RUBINSON: Expatriate Jewish immigrants in the United States had nothing to dance to. You turn on the radio in the forties and fifties and it just couldn't be more alien to the experience they had come from.

[FOOTAGE AND MUSIC: PATTI PAGE "HOW MUCH IS THAT DOGGIE IN THE WINDOW?"]

RUBINSON: Gentile Music!

[FOOTAGE: AFRO CUBAN JAZZ BAND]

RUBINSON: But the Latin music — that wasn't Gentile music, that was soul music and I think they could really relate to it.

The ongoing fusion of Jazz and Latin music found a comfortable home at the Palladium as well. Located near the New York Jazz clubs, the ballroom attracted the leading players of the day. Soon, movie stars began making the scene.

[STILLS: CELEBRITIES AT PALLADIUM]

The Palladium had become a hipster's paradise.

[FOOTAGE: MAMBO DANCERS]

HARLOW: But the Palladium had one rule. They didn't care what color you were. They didn't care how old you were. They didn't care how fat you were, but you had to be able to dance.

[FOOTAGE: CUBAN PETE AND MILLIE DANCING]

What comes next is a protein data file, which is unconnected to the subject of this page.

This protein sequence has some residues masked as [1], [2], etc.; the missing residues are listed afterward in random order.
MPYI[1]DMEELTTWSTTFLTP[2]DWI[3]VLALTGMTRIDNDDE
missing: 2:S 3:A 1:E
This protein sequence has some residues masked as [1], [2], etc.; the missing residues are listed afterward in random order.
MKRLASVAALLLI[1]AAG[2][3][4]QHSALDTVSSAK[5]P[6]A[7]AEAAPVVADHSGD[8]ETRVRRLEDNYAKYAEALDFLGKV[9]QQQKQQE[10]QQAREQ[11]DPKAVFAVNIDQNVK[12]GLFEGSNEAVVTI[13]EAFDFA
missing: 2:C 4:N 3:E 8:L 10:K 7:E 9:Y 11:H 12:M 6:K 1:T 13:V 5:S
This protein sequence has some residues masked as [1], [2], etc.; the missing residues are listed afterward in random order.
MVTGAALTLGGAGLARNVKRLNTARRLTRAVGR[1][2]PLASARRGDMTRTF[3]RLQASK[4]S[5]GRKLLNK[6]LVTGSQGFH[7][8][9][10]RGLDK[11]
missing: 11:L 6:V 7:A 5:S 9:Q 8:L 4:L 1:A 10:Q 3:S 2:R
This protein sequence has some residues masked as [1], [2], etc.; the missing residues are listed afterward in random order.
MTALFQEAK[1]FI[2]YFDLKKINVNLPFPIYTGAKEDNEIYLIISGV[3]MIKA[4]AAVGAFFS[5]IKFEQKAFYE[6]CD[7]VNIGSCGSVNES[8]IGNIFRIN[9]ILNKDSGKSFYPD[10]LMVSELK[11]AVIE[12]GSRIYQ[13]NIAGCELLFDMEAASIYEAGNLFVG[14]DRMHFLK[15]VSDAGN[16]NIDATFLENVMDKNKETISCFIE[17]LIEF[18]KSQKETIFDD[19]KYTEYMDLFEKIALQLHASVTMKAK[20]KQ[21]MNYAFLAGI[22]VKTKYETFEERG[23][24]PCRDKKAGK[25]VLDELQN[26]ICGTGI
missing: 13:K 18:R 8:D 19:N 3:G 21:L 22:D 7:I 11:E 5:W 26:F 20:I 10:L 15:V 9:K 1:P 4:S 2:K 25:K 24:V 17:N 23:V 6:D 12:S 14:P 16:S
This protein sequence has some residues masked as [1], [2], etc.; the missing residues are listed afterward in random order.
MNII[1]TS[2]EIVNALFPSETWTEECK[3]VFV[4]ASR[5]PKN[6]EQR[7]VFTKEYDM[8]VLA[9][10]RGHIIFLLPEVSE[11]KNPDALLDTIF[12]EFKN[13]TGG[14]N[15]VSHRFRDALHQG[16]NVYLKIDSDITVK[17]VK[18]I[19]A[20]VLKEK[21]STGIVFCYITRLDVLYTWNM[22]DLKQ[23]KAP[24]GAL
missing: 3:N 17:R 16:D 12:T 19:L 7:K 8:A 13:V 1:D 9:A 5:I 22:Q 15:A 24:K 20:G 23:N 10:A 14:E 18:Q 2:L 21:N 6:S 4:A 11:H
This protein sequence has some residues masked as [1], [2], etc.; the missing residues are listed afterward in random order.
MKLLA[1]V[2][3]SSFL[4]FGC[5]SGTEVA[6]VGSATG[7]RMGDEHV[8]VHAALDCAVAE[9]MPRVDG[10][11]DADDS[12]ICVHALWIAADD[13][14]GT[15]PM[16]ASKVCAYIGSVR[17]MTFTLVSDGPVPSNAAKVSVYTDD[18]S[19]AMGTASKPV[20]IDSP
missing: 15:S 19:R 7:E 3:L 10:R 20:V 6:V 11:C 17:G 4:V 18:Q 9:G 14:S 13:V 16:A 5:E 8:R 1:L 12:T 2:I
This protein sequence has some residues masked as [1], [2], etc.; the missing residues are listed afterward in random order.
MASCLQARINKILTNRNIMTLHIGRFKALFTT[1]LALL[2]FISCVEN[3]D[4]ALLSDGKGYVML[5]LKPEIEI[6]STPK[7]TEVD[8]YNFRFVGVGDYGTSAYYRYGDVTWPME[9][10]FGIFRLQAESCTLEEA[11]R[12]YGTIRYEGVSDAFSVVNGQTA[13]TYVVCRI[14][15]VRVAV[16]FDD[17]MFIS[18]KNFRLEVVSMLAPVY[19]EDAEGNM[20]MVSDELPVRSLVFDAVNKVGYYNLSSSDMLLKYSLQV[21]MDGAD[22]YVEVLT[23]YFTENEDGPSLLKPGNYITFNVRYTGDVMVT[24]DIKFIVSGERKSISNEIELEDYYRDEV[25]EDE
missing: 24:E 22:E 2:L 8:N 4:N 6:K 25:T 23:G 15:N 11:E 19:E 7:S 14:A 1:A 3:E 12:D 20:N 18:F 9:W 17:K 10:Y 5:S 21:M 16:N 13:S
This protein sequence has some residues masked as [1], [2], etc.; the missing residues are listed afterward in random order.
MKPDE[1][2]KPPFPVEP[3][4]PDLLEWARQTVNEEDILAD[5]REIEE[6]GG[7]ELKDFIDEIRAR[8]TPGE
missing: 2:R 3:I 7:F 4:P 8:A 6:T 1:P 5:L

The best of the Palladium dancers developed professional careers.

Millie Donay, an Italian-American and Pedro "Cuban Pete" Aguilar, a New York Puerto Rican set the standard.

[CONTEMPORARY FOOTAGE: CUBAN PETE DANCING SOLO]

Cuban Pete's Mambo evolved over time, shaped by friendships with the musicians, and invented in collaboration with Donay. She died in 2007.

CUBAN PETE: She taught me a whole lot.

[CONTEMPORARY FOOTAGE: CUBAN PETE DANCING SOLO]

CUBAN PETE: (VO) I used to flirt with her on the floor and they came out to be steps. (OC) I tripped once and fell...

[FOOTAGE: ARCHIVE CUBAN PETE DANCE STEP SUPER]

CUBAN PETE: (VO) You know what Millie said to me? (OC) "Do it again! That was great, do it again!" I said, "I'll kill you."

[CONTEMPORARY FOOTAGE: CUBAN PETE DANCING SOLO]

CUBAN PETE: She was the best. Really. She was the best.